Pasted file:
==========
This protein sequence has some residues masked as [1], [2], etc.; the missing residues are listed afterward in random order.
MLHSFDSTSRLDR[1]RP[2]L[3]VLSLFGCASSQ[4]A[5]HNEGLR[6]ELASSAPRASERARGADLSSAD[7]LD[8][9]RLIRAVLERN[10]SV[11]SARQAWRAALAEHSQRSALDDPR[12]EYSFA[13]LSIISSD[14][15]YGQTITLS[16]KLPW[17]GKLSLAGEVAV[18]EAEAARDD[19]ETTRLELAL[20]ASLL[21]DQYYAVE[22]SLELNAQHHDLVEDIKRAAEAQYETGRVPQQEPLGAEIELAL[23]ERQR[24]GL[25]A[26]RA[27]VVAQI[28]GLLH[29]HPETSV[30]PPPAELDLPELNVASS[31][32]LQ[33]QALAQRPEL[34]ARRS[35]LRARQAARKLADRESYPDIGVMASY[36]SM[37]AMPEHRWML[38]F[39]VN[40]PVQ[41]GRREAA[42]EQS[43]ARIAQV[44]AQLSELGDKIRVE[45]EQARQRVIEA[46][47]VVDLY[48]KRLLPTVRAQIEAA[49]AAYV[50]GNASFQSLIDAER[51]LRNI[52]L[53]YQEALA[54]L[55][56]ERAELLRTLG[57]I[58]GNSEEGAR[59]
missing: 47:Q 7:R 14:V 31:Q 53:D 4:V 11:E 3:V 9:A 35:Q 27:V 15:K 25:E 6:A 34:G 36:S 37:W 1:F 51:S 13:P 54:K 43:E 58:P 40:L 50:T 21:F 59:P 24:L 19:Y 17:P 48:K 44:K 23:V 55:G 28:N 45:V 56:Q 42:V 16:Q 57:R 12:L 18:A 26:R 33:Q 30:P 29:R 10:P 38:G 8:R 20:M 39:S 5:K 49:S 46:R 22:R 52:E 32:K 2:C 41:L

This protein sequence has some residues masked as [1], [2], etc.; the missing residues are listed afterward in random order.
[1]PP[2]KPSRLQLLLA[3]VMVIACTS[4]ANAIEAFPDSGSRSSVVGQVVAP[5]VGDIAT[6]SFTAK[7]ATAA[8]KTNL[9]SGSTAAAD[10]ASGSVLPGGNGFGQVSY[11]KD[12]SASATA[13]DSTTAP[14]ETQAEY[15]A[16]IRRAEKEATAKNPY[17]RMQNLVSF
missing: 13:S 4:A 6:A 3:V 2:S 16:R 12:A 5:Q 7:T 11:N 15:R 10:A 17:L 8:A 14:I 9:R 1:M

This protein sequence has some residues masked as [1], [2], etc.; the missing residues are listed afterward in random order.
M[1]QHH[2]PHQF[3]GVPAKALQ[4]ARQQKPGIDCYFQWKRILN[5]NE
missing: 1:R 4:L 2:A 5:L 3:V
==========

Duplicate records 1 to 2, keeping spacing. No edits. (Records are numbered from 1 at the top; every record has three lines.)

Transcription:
This protein sequence has some residues masked as [1], [2], etc.; the missing residues are listed afterward in random order.
MLHSFDSTSRLDR[1]RP[2]L[3]VLSLFGCASSQ[4]A[5]HNEGLR[6]ELASSAPRASERARGADLSSAD[7]LD[8][9]RLIRAVLERN[10]SV[11]SARQAWRAALAEHSQRSALDDPR[12]EYSFA[13]LSIISSD[14][15]YGQTITLS[16]KLPW[17]GKLSLAGEVAV[18]EAEAARDD[19]ETTRLELAL[20]ASLL[21]DQYYAVE[22]SLELNAQHHDLVEDIKRAAEAQYETGRVPQQEPLGAEIELAL[23]ERQR[24]GL[25]A[26]RA[27]VVAQI[28]GLLH[29]HPETSV[30]PPPAELDLPELNVASS[31][32]LQ[33]QALAQRPEL[34]ARRS[35]LRARQAARKLADRESYPDIGVMASY[36]SM[37]AMPEHRWML[38]F[39]VN[40]PVQ[41]GRREAA[42]EQS[43]ARIAQV[44]AQLSELGDKIRVE[45]EQARQRVIEA[46][47]VVDLY[48]KRLLPTVRAQIEAA[49]AAYV[50]GNASFQSLIDAER[51]LRNI[52]L[53]YQEALA[54]L[55][56]ERAELLRTLG[57]I[58]GNSEEGAR[59]
missing: 47:Q 7:R 14:V 31:Q 53:D 4:V 11:E 3:V 9:A 35:Q 27:V 15:K 25:E 6:A 34:G 36:S 37:W 1:F 51:S 13:P 54:K 43:E 58:P 40:L 50:T 21:F 59:P 24:L 19:Y 17:P 48:K 44:K 23:V 55:G 28:N 45:V 56:Q 42:V 16:Q 57:R 12:L 18:A 26:R 33:Q 30:P 29:R 10:P 38:G 8:R 20:M 39:S 5:K 49:S 46:R 22:R 52:E 32:K 2:C 41:L

This protein sequence has some residues masked as [1], [2], etc.; the missing residues are listed afterward in random order.
[1]PP[2]KPSRLQLLLA[3]VMVIACTS[4]ANAIEAFPDSGSRSSVVGQVVAP[5]VGDIAT[6]SFTAK[7]ATAA[8]KTNL[9]SGSTAAAD[10]ASGSVLPGGNGFGQVSY[11]KD[12]SASATA[13]DSTTAP[14]ETQAEY[15]A[16]IRRAEKEATAKNPY[17]RMQNLVSF
missing: 13:S 4:A 6:A 3:V 2:S 16:R 12:A 5:Q 7:T 11:N 15:R 10:A 17:L 8:A 14:I 9:R 1:M